Tuesday, March 25, 2014

Isaac's Prairie Orchard

The importance to Isaac of his peach orchard is reflected in several entries in his journal, beginning when he mentions the fragrance of the blooms each spring and continuing through the harvest of peaches when they ripen.  Isaac did not can the fruit or convert it to jams and jellies.  Instead, he relished the pleasure of eating fresh peaches to his fill while they were available, as well as sharing his bounty with neighbors.  Like growers everywhere, even today, he dreaded the late frosts that meant there would be no peaches for that season.

The peach orchard was also the venue for some special events.  When his twin brother traveled from Pennsylvania to spend two nights with Isaac on his homestead, they spent the last evening of his visit together, hoeing around the peach trees.  They had not seen one another for a decade since Isaac had left Wernersville, PA to make a life in the West, and the two brothers would never see each other again after that visit.

The peach orchard was also where Isaac scattered corn for his flock of wild quail.  Isaac loved all of the wild birds on his homestead and timber claim, and he protected them from neighbors who trespassed to poach his game.  He fed them simply because he enjoyed having them on his land, not because he ever killed them to eat.  When his flock froze to death during a severe blizzard, he grieved for what he called his "pet flock of quails."

When a traveling salesman called on him one autumn selling apple trees, Isaac ordered 40 trees.  It may have been only a coincidence, but his decision to raise apples happened right after his mare Dolly delivered the colt he named Jimmy, and it is reasonable to imagine that Isaac considered not only how he would enjoy fresh apples but also how his two horses would appreciate the treat.  The trees arrived too late for fall planting, but he set them out in the spring.  Unfortunately, he struggled with hungry rabbits eating the bark during the following winter, and his 40 trees were reduced to only 4.  By the next season he was down to a single tree.  His dream of raising apples on the prairie had failed. 

Thursday, March 20, 2014

Fruit Trees on the Prairie

Sand hill plum branch
Very few trees managed to survive the frequent prairie fires that raced unstopped across the open range, but the stubborn thickets of sand hill plums managed to survive and spread, living long enough before they were overtaken by a prairie fire to produce fruit.  When the early settlers arrived to claim homesteads, they were grateful for the hard little plums from which to make jellies and to savor the taste of fresh fruit in season, despite the small amount of pulp around the hard central seed.

Once they could plant a garden, melons were added to the seasonal fruits they enjoyed, but it took a while for fruit trees to be planted and grow to the size necessary to produce fruit.  Even with his fruit trees, Isaac Werner looked forward to the seasonal plums and melons.

When I was young, my father bought a quarter-section of land just west of our farm.  The sons of the family who had lived there when my father was a boy, the Kennedy family, had not returned to the farm, and they leased the land to be farmed by Glen DeGarmo.  When Glen died, they sold the land to my father and they sold the old house to someone who moved it to a new location about a mile north and a half mile west of Pratt, off Hwy 281.  Left behind were the old trees, and among them a trio of pear trees.  Every summer, my mother and I would go there to pick the pears for pear butter.  The trees were very old, and there were fewer pears on them each summer, but there were always enough for a few jars of pear butter.

Pear Varieties
Mother stopped taking the effort to make pear butter after my brother and I were no longer at home, but one summer I was home during pear picking season and we went over to gather some pears.  There were none.  We assumed the old trees were no longer able to bear fruit, although we did check occasionally for a few years if I happened to be at the farm during the right season.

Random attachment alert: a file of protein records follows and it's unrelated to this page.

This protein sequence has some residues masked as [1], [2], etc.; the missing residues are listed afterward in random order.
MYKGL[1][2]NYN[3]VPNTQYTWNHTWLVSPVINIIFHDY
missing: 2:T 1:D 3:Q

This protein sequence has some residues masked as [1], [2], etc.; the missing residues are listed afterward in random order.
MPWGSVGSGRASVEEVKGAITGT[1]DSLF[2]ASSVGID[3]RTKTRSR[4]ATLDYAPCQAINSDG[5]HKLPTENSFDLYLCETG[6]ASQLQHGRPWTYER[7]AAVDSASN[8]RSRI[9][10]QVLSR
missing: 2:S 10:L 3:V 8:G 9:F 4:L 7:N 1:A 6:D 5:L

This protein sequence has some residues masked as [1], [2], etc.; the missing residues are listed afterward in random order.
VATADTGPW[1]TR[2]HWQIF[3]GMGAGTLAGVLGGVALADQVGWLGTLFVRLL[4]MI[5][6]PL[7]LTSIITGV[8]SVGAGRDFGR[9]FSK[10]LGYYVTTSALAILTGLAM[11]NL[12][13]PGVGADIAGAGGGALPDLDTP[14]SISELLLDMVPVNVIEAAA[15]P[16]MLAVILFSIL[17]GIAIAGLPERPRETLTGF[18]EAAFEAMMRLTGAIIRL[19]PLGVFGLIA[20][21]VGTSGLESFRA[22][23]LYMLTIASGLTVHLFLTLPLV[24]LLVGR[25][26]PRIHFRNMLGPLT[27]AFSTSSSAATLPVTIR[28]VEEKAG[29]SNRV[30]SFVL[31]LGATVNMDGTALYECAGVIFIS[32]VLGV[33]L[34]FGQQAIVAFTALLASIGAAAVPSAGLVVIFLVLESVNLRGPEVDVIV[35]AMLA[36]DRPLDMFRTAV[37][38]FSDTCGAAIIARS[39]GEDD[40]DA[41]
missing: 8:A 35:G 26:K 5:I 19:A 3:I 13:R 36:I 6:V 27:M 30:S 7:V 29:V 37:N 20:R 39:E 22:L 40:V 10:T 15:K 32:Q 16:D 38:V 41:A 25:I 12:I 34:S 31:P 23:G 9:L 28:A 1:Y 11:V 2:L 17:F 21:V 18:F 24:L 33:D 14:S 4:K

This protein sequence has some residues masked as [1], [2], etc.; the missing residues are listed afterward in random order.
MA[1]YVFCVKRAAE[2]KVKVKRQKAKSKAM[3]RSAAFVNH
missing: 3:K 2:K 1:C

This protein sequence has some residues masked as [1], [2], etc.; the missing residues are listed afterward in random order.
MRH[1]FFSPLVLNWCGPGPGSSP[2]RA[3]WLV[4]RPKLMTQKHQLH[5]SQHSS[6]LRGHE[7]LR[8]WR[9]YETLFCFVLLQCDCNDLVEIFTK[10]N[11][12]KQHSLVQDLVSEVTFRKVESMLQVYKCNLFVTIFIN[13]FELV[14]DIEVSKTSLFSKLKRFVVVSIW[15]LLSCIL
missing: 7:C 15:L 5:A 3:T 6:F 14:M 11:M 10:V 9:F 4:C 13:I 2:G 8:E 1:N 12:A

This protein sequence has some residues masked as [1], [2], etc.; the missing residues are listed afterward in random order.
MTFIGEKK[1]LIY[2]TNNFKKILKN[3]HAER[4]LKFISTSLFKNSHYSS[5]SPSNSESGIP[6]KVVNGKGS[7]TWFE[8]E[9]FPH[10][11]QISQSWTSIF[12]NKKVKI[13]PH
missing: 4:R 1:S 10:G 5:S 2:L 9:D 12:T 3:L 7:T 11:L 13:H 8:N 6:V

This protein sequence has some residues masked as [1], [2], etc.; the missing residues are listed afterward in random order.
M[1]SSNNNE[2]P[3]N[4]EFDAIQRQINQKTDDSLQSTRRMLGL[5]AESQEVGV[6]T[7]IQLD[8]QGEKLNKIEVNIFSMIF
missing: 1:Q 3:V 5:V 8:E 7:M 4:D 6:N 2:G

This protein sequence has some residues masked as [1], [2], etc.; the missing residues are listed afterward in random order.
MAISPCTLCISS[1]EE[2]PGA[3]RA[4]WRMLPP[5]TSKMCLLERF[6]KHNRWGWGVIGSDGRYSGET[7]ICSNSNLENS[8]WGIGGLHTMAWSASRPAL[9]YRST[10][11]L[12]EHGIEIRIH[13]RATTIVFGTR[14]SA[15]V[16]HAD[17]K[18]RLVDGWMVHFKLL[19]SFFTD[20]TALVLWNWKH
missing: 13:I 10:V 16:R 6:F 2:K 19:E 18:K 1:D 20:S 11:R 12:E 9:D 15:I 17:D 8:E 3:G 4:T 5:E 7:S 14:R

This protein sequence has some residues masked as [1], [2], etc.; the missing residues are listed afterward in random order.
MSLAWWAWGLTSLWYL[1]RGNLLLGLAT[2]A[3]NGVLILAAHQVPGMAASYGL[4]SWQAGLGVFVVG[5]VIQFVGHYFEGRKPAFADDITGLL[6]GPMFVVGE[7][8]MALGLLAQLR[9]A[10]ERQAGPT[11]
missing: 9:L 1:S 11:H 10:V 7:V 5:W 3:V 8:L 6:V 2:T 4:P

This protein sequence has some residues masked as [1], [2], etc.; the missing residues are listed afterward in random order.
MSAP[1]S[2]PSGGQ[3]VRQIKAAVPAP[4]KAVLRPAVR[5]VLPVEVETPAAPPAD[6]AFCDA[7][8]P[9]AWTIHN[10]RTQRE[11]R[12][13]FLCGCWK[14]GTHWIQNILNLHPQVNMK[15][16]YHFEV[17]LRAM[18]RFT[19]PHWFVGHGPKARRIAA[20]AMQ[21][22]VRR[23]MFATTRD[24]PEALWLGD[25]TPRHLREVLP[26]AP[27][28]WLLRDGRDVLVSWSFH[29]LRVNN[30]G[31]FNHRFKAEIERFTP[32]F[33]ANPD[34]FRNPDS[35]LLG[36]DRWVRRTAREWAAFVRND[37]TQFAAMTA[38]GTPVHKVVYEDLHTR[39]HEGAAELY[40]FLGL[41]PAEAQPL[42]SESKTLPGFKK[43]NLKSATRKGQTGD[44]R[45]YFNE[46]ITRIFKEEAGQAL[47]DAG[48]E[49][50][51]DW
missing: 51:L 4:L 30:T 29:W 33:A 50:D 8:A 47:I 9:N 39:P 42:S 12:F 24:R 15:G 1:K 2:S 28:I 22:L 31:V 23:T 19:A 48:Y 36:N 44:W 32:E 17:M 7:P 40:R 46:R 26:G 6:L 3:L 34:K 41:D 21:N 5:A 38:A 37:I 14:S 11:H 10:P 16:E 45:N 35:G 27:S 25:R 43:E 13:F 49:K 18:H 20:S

One year I was visiting at the time Mother had a farm women's club meeting, and I went with her as her guest.  I happened to be seated next to a lady who had moved into the community after I left home, and she and her husband were my parents' nearest neighbors to the north.  As we were visiting, I was enjoying getting to know one of Mother's friends, and somehow the conversation drifted to jelly making, and I spoke of the sand hill plum jelly we always made.  She was so excited to tell me about her own jelly making since moving into the community,  and she began describing the three old pear trees she had discovered at a deserted homestead from which she had made wonderful pear butter. 

As you can guess, she had found our three pear trees and had begun picking them clean every year before we got there to pick our share!  She was so embarrassed when I told her that my father owned that land and we too had enjoyed the pears.  

For many years my husband and I lived far away from the farm and were never back at the right time to pick the pears.  By the time we rescued the old farm house and I went across the section to find the old pear trees, they were dead.  Perhaps I should plant some pear trees this spring.  I believe that dear neighbor lady is still living in a nursing home, so until my own trees produce fruit, I really ought to go in search of a market that sells pear butter.  I'll bet she would enjoy it!

Next week's blog will share the story of Isaac's fruit trees. You might enjoy revisiting the following blogs from the archives:  "Isaac's Giant Melon," 9-20-2012; "Plum Harvest," 6-14-2012; and "Sand Hill Plums," 3-1-2012.

Thursday, March 13, 2014

Isaac Claims a Homestead

"He could not breathe in a crowded place--
He wanted his air and his open space--
He watched while civilization neared on the path
through the wilderness..."
William B. Ruggles, "The Pioneer"

The pull westward for Isaac B. Werner had begun while he was still a teenager, and soon after his father died in 1865, Isaac left his father's rich Berks County, PA fields in the Lebanon Valley.  Leaving behind the picturesque Pennsylvania-Dutch community, Isaac and his older cousin Henry traveled first to Indiana, but the promise of the western frontier pulled Isaac onward to Illinois.  In Rossville, IL Isaac established a prosperous business as a druggist and later a milling partnership, but after a few years the gradual civilizing of Illinois reawakened a longing for "his air and his open space," and in 1878 he claimed his homestead and a timber claim on the Great Plains of Kansas.
Posters enticed settlers